How can you ensure that you receive the best possible care during a hospital stay? The first step is to become an informed patient.
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Being knowledgeable about your condition and treatment makes you more relaxed and confident. Here are other strategies for ensuring you’ll receive top-notch care.
Before Being Admitted
Make sure hospitalization is necessary – Schedule an appointment with your doctor to discuss your condition and the treatment options. Many procedures that once required hospitalization can now be done safely on an outpatient basis (i.e., hernia repair or cataract removal).
Have your doctor explain the treatment you’ll receive – Find out how long the operation and recovery will take, and discuss scenarios that might unfold during your hospital stay. A surgeon may decide during coronary angioplasty, for example, that you need bypass surgery. You and your surgeon should agree before you’re wheeled into the operating room how the various scenarios are to be handled.
Meet every doctor who will be involved in your care – If you’re scheduled for surgery, you’ll want to meet the surgeon and the anesthesiologist. Key questions to ask are: 1) Are you board certified? 2) How many cases like mine do you handle in a year? (You’ll want someone who’s done at least 25 procedures like yours successfully) 3) Is this hospital appropriate for my condition? (Teaching hospitals have more experience with serious conditions, while community hospitals are sufficient for common and low-risk procedures.)
Learn hospital routines – Call the hospital a week or so before your admission to inquire about admitting procedures, parking regulations, charges for telephones and televisions, etc. Ask about the discharge routine. Will you be in a wheelchair or on crutches? Will you need an escort? Should you follow a special diet or other restrictions post-surgery? Confirm details with your doctor.
Appoint a healthcare advocate – It’s the job of this trusted friend or family member to speak on your behalf should you be unable to speak (during recovery from surgery, for example). Pick someone who is level-headed and assertive. To give your advocate more authority, sign a legally binding proxy. Obtain a proxy form from the hospital’s patient services department, or from your lawyer. If you have a living will, your advocate must make sure the doctor respects your wishes.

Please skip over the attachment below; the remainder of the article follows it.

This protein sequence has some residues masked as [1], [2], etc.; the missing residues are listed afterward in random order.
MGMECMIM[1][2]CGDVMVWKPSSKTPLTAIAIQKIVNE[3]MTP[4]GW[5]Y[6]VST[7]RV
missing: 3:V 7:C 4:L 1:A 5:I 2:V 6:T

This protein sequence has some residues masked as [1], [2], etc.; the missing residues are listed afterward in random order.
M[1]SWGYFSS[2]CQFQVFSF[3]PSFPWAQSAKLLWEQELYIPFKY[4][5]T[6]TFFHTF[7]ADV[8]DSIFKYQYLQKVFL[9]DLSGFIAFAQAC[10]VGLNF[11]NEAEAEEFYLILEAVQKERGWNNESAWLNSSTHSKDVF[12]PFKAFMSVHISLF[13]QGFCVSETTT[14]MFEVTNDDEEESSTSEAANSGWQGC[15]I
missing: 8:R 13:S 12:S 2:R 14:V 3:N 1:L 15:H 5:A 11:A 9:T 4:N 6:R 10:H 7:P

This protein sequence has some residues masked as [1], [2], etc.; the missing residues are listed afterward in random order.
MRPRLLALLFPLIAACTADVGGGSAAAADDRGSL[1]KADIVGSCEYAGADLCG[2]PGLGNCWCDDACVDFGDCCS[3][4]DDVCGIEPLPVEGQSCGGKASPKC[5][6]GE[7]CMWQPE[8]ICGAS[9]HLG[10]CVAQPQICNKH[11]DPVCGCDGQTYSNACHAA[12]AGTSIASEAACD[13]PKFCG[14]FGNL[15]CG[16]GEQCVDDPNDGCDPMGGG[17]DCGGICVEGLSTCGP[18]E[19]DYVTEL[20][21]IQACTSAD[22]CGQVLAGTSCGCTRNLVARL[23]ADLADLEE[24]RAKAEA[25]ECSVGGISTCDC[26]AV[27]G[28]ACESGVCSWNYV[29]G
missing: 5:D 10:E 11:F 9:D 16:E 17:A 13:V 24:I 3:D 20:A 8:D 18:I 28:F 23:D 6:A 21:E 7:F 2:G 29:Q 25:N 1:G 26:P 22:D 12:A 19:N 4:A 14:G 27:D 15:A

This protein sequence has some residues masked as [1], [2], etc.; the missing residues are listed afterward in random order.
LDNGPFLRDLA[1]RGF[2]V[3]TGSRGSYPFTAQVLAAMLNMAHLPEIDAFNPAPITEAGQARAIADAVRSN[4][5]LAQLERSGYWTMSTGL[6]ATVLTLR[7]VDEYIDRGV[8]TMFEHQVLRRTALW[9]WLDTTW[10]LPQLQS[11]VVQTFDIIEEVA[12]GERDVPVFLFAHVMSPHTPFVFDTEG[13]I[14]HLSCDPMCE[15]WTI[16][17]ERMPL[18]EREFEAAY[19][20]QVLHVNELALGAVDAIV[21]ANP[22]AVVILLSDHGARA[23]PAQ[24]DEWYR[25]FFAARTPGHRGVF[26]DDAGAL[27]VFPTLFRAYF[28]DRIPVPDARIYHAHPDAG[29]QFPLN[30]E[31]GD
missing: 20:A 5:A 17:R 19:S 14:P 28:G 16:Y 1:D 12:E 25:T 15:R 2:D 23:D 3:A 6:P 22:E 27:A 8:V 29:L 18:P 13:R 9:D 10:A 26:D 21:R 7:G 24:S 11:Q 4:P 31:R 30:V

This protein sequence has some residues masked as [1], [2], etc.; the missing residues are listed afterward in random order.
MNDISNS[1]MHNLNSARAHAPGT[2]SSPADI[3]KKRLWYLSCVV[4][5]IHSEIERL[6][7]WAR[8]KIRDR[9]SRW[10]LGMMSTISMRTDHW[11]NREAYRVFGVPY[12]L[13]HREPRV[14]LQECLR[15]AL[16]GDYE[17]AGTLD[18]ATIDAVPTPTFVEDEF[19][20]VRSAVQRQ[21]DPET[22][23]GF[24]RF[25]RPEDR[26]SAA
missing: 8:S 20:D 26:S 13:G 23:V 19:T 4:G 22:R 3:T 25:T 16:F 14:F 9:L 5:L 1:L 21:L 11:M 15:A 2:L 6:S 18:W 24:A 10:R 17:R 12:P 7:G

Pack wisely – Take pertinent medical records, a list of allergies you have and a supply of the drugs you routinely take. Don’t forget books and magazines and a list of telephone numbers of friends, family and doctors. As for clothing, bring slippers and a bathrobe. Pajamas aren’t necessary, since you’ll receive a clean hospital gown at least daily. Leave jewelry and other valuables at home.
During Your Hospital Stay
Take an active interest in your care – Become acquainted with hospital staff that enter your room, ask questions and only consent to tests and procedures after discussing them with your doctor.
Guard against mistakes involving drugs, food, etc. – When unsure about something, ask questions and give pertinent information to new or rotating staff when necessary.
Insist that the staff wash their hands and wear rubber gloves – You can never be too careful, and professional staff shouldn’t mind your assertiveness.
Don’t suffer in silence – Notify staff of any discomfort or pain, so you can receive proper treatment.